The Horn Of Africa States: It Is Safer To Retreat – OpEd


It is good sometimes to retrieve old narratives to make a point. In the Horn of Africa States case, it is perhaps appropriate to refer to the creeper that was growing in the courtyard of a house. It was probably not growing in the way it was desired to grow and had the misfortune to being removed completely all the way to its roots when the house was undergoing some repairs. The courtyard was cleaned and cemented, so that it would not grow again. But years later, there was a mound showing up where the creeper was, and this mound was cleared only to show the creeper growing again and pushing through the cement. The owner cleared the mound and regretted having attempted to take the life force of the creeper. It was, indeed, appealing for life and the owner decided not stand in its way. It flourished again and grew into a beautiful flowery plant which went along the wall of the courtyard. They say a mountain with its height and girth is not able to remove a pebble from its side, yet this creeper had pushed through the cement and sprouted through it.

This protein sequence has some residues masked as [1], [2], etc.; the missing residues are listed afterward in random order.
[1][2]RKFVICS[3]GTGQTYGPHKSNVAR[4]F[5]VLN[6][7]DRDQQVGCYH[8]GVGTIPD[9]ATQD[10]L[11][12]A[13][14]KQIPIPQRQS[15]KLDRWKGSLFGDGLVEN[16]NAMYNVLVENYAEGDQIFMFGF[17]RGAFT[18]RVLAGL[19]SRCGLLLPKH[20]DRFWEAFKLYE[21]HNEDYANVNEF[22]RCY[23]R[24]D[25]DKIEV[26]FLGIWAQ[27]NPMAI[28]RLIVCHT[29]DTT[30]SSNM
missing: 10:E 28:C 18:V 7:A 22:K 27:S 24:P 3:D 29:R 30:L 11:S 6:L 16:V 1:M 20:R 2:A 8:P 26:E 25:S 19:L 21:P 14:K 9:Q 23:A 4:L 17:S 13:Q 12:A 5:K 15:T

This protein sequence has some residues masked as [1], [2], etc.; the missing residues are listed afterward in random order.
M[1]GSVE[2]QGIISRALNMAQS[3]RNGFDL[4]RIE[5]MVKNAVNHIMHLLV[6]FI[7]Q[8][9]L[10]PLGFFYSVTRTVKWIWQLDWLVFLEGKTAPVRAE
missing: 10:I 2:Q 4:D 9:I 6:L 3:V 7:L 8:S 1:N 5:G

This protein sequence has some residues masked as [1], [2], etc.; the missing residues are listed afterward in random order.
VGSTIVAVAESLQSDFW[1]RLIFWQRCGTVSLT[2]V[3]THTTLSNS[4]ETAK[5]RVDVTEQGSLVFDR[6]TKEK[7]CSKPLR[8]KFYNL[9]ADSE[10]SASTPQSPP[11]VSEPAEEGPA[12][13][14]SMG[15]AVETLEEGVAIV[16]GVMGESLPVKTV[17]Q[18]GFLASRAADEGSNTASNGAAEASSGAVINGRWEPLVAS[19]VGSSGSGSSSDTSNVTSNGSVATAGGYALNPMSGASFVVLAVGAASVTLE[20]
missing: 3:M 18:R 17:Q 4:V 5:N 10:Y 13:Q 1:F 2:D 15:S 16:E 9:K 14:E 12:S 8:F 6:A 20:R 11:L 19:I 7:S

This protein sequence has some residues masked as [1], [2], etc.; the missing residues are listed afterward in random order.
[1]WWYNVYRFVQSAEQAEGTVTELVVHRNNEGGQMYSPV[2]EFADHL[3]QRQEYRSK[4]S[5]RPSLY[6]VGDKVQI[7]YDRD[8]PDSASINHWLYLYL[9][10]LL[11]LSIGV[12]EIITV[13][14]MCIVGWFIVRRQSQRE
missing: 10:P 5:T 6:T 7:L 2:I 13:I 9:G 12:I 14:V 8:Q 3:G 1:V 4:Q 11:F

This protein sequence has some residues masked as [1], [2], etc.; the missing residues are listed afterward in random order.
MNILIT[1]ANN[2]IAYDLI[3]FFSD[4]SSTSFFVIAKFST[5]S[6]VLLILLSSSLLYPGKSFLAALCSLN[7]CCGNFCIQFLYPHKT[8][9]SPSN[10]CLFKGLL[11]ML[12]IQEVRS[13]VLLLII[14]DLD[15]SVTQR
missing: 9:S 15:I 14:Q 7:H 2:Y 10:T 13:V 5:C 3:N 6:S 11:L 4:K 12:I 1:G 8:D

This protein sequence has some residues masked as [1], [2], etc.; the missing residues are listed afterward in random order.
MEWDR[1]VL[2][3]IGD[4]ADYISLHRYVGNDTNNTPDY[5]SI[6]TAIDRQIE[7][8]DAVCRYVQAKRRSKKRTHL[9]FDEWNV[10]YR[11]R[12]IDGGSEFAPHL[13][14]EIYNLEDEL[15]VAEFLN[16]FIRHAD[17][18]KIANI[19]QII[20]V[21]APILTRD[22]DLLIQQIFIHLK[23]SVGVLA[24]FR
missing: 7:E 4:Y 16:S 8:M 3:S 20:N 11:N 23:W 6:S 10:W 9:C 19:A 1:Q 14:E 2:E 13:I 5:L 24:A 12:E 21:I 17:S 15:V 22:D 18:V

The Somali story is similar to that of the creeper story. It was, indeed, removed as an independent state with a governing infrastructure by some evil forces over thirty years ago but it remained alive, and it started to sprout again in 2012 with the current fragile but governing infrastructure. It should be left alone with its wiles or helped, and it would recover its former self and may be better, much like the creeper. Life is an astonishing ongoing process, which no one can explain. It is a force which will claim its rights in this world, even if uprooted and so is Somalia, a country with a growing population of some thirty million and supported by another thirty-eight million in the surrounding parts of the Horn of Africa States, altogether spread over an area of some 1.1 million sq. km, including islands. Ethiopia was wrong on January 1st, 2024, to have attempted to crush it again, a wrong move!